6 Suppose that you are not able to find other investments that return 8%. Assume that you only have a savings account that pays 3% in which you plan to stick the cash when it comes to you. This is what would happen: At the end of the project you would have \$ This is a nice number, but it still needs to be converted into a return. Note that at the beginning of the project \$400 is invested and by the end of the project this amount has grown to \$ The fact that this money was sitting in your savings account is of no consequence to the analysis, you started with \$400 and ended with \$ It is now only necessary to compare the initial amount with the terminal amount. For the purposes of the comparison of initial and terminal values, either present or future value calculations can be used. It is easier to use future value factors. In this case, the future value factor that will turn \$400 into \$ is Note that all compounding effects are included in the terminal value. It is not necessary to make any other adjustments to the calculations; everything is already in the terminal value.

7 In order to use this information to identify a return, it is necessary to remember how future value factors are calculated. with a little mathematics this formula becomes In this case since the future value factor for five periods is There is thus an implied interest rate of 5.83%. This value is called the modified internal rate of return (MIRR). The MIRR captures the actual reinvestment rate and not the implied reinvestment rate of the periodic cash flows. There is no reinvestment assumption associated with the MIRR because the reinvestment rate is specified. While the simple IRR carries the baggage of the reinvestment assumption, the MIRR does not. The MIRR is therefore probably a better way to measure the implied return from a project and gives a more reasonable measurement for comparison against other projects. The reinvestment assumption can thus be avoided by using the modified internal rate of return approach to capital budgeting. Textbooks often claim that there is a reinvestment assumption associated with using NPV, but this is simply wrong. It is usually claimed that the NPV approach assumes that all cash flows are reinvested at the discount rate until the project is complete. Consider the following diagram:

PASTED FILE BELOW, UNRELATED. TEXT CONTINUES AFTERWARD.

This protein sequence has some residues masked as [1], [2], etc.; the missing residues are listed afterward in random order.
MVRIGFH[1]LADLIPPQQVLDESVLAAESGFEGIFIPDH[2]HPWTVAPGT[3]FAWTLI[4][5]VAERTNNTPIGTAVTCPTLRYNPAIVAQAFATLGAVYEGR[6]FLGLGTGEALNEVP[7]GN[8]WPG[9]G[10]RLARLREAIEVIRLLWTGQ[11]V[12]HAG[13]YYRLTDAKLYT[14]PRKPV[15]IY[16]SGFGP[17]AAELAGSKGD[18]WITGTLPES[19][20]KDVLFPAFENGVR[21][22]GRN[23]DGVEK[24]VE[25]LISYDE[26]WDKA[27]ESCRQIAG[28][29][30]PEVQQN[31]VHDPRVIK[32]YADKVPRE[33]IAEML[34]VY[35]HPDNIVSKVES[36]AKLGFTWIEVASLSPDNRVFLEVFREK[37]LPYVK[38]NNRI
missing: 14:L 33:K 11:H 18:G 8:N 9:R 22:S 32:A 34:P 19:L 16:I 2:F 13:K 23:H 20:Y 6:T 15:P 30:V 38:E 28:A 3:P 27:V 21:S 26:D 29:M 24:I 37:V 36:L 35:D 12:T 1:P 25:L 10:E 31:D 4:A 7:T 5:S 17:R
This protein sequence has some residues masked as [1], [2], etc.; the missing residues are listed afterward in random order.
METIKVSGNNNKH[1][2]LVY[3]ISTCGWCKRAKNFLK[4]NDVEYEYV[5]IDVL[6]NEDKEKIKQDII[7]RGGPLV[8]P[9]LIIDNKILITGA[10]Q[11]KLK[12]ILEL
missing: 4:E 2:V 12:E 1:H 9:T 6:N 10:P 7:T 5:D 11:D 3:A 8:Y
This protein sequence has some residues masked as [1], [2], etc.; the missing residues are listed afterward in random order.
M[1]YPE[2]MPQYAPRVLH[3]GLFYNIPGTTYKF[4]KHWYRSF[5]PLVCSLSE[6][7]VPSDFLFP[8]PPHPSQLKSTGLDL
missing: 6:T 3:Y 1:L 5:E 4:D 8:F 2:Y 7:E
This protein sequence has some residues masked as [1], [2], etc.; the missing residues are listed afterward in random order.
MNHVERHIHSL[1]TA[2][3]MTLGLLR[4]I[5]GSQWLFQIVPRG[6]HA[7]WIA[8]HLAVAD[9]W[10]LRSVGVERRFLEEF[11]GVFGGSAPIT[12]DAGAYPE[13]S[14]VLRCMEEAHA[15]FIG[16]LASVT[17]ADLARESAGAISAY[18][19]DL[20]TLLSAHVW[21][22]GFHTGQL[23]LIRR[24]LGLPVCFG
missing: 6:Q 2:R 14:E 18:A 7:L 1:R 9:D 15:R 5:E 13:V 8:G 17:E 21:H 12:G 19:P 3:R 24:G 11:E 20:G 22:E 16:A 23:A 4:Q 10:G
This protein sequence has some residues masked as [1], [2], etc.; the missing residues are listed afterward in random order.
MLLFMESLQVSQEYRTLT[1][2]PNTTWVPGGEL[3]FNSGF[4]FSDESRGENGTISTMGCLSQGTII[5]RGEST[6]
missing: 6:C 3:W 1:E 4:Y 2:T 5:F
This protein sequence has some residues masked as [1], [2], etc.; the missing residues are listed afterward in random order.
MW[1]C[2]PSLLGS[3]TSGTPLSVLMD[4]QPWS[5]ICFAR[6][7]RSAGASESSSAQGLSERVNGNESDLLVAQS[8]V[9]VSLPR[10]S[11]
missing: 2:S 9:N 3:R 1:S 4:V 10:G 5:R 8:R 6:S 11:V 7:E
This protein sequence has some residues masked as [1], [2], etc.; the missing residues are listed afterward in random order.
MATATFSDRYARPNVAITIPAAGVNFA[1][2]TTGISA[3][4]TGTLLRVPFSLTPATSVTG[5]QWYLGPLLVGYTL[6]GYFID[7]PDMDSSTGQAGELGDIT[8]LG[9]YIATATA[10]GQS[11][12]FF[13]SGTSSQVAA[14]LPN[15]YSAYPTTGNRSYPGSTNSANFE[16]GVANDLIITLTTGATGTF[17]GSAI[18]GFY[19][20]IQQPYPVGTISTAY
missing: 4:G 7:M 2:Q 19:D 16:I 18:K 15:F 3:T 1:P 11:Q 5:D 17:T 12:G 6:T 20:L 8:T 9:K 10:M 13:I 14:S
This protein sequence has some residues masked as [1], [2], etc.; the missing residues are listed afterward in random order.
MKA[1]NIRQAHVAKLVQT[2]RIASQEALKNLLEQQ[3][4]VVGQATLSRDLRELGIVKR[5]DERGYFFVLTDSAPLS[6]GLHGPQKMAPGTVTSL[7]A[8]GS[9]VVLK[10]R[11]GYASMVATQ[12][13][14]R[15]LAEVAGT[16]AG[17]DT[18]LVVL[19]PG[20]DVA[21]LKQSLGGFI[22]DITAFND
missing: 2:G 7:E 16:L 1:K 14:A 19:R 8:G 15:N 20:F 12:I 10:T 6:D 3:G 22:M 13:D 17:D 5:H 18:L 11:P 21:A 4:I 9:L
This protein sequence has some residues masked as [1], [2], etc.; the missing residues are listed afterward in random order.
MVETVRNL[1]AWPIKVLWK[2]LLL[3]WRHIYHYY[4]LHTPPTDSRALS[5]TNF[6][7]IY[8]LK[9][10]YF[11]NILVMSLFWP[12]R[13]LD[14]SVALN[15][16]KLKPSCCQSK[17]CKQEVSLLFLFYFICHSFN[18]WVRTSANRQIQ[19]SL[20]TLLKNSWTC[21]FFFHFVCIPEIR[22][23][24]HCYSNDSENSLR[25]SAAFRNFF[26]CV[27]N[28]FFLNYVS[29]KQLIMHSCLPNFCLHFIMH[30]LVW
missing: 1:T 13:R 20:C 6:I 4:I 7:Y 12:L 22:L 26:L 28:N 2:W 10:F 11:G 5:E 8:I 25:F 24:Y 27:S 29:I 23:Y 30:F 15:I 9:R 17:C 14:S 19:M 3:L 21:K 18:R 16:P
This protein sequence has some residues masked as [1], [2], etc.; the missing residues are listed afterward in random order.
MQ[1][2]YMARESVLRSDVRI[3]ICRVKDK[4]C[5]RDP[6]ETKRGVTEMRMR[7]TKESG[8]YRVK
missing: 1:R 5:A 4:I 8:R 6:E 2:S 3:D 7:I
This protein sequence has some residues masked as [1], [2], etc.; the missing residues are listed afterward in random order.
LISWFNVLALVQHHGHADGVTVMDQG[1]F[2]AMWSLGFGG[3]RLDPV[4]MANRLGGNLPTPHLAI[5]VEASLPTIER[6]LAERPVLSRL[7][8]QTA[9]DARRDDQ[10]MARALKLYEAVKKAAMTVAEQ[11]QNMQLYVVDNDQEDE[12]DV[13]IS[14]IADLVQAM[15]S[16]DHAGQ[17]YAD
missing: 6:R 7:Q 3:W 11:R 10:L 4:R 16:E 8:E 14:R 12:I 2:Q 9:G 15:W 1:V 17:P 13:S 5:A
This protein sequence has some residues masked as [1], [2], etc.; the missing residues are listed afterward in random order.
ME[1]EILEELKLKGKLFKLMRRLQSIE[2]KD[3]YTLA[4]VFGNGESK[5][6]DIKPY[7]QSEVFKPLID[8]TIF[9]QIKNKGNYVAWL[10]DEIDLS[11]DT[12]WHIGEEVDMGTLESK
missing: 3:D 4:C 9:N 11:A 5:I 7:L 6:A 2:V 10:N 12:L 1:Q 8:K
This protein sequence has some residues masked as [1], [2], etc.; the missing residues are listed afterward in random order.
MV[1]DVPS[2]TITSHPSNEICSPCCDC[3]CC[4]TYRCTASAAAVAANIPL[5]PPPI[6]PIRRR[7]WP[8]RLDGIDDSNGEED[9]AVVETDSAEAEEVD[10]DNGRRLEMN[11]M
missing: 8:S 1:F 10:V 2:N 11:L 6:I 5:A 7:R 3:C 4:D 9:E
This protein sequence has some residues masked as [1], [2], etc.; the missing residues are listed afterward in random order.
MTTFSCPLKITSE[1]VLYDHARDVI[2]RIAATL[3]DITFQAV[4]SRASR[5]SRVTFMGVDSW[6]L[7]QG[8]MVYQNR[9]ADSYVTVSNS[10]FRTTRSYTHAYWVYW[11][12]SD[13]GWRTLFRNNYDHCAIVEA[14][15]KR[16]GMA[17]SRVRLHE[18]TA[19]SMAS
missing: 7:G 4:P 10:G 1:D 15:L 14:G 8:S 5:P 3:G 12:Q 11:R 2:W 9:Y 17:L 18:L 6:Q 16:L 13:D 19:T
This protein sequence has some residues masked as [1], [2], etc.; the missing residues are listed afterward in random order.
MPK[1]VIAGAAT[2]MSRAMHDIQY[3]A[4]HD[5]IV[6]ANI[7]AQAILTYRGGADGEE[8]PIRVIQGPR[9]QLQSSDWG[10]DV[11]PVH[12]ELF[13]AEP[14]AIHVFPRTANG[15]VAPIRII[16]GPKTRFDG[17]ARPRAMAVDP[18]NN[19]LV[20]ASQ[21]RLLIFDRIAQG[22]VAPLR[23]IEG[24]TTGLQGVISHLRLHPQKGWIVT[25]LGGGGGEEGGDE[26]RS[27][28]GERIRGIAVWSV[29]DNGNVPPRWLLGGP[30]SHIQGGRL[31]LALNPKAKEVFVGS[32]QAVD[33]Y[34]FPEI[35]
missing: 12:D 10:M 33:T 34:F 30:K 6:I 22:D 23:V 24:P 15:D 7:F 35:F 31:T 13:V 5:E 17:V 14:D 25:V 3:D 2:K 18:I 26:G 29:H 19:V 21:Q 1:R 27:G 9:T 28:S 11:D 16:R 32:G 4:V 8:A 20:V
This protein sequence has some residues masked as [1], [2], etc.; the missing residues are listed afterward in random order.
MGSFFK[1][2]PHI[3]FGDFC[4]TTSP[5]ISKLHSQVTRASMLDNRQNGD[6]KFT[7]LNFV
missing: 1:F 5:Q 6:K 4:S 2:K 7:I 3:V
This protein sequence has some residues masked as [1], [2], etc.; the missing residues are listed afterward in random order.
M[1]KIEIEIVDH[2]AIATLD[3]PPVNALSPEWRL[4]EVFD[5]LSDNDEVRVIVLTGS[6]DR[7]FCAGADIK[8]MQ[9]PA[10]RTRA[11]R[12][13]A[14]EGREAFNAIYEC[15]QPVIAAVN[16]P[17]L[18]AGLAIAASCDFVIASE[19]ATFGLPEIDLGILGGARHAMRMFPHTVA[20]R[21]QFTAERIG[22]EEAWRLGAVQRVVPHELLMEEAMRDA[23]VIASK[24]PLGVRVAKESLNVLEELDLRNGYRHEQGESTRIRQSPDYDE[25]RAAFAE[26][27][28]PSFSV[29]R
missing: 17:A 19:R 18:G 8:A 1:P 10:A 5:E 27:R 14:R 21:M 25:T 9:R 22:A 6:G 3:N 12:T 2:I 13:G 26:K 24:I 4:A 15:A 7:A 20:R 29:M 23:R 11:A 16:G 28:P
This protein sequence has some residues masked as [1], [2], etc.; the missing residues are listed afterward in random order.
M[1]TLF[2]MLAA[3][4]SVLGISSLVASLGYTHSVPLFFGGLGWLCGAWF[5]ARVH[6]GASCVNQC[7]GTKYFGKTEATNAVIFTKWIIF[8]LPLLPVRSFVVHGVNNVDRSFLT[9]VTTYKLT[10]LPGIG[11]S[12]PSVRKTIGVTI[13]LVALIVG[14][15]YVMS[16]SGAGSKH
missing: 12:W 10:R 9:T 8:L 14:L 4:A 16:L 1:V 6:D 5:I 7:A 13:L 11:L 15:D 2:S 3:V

8 In the NPV calculation, the \$100 at time 3 is discounted back to time 0 at the appropriate discount rate. If you were to compound the cash flow two periods to time 5 and then discount it back five periods, the result is the same as a three period discount. You can, if you wish, pretend that there is a reinvestment assumption for NPV calculations, but you are only pretending. There is no requirement in the NPV calculation for reinvestment. In fact, any cash flow can be used as it occurs for any reason, and it still does not affect the NPV calculation. There is no reinvestment assumption for NPV. The reinvestment assumption is an artifact of the mathematics involved in the IRR calculation. There is nothing that can be done about this, it is simply the mathematics. But there is a real problem here. If there is a really great multi-year project with an IRR of 50%, it is highly unlikely that there will be subsequent projects with a 50% return. Anyone who expects the final audit to show a 50% return will be disappointed. The MIRR technique requires the analyst to specify the reinvestment rate, so there is no assumption. The results of MIRR calculations are probably more likely to occur than the IRR. And remember, NPV has no reinvestment assumption. In capital budgeting calculations, the joint use of NPV and MIRR will probably result in the most complete, accurate analysis, and the whole question of the reinvestment assumption can be avoided.